What is important to know that this commandment is that it was not given to young children in order to get them to obey their parents, this commandment was given to adult children who were being called to honor or actually physically care for their parents in their old age. Children were to physically, emotionally and financially support and provide for their parents as they got older. They were to work to make sure their parents had food and shelter and clothing and that they were protected under the law. So when Jesus looks down from the cross, this word creates a new family. Jesus is not calling them into some kind of superficial relationship of being nice to one another. It’s not about offering words of support, it’s not about sending cards on mother’s day or birthdays, this was to be a relationship of mutual responsibility and care. They were to be there for each other and take care of each other for the rest of their lives. There is a tradition tells us that this is exactly what happened and that John built Mary a home in Ephesus and that she lived out the rest of her life there.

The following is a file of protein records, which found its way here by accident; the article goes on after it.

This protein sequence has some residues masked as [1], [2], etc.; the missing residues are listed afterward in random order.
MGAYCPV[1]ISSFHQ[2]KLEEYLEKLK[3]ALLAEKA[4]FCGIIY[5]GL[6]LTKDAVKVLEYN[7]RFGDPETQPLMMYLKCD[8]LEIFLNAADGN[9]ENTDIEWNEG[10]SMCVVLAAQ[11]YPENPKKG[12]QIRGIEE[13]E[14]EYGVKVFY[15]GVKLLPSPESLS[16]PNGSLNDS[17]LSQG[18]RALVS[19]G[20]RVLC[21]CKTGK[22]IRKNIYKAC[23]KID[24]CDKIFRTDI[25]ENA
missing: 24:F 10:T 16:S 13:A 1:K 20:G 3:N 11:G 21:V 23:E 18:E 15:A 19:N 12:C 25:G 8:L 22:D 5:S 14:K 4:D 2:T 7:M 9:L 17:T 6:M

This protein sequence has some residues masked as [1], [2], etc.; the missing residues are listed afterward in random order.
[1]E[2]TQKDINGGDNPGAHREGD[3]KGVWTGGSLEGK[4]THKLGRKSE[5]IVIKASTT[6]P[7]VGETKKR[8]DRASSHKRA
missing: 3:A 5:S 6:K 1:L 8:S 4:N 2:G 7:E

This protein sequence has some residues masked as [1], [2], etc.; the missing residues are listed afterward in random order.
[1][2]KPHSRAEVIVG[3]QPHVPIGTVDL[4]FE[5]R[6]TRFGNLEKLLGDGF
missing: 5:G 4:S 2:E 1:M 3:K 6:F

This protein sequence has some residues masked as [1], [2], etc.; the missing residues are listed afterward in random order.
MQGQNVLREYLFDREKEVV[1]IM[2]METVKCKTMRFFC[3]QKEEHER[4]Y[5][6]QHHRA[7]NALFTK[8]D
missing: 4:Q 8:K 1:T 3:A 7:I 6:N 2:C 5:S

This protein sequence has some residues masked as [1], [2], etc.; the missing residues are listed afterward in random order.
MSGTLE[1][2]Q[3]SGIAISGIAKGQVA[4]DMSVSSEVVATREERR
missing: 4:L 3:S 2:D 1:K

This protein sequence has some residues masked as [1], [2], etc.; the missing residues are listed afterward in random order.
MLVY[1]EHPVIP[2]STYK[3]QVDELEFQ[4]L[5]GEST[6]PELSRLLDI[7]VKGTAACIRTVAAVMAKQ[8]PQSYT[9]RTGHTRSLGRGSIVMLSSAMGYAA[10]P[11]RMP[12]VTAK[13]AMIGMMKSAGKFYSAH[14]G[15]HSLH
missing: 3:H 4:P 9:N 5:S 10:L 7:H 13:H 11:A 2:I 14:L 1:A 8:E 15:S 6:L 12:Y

What I think is so powerful about this word is that Jesus isn’t just concerned about his mother – it’s not just making sure she is cared for, which was his responsibility under the law, he is also concerned about his friend John. Jesus can look into John’s eyes and see his fear and grief and pain and he wants to do something to help take of him. So in compassion and love for John Jesus says to his mother Mary, “behold your son”. Jesus wants Mary to take her love and share it with John who will need of some love and support in the days to come.
Jesus wants these two people to take care of each other as if they are a real family and I think that is still God’s word for all of us today.
During his entire life, Jesus worked to establish and strengthen relationships. Think about his birth, when Jesus was born he brought people together. Shepherds came to Bethlehem and they encouraged Mary and Joseph who were wondering if God’s word to them about this baby being the son of God was true. When those shepherds showed up and told Mary and Joseph that a host of angels told them that their baby was the Messiah – it had to encourage them. That little group gathered by the manger found support in their very brief but powerful relationship with one another.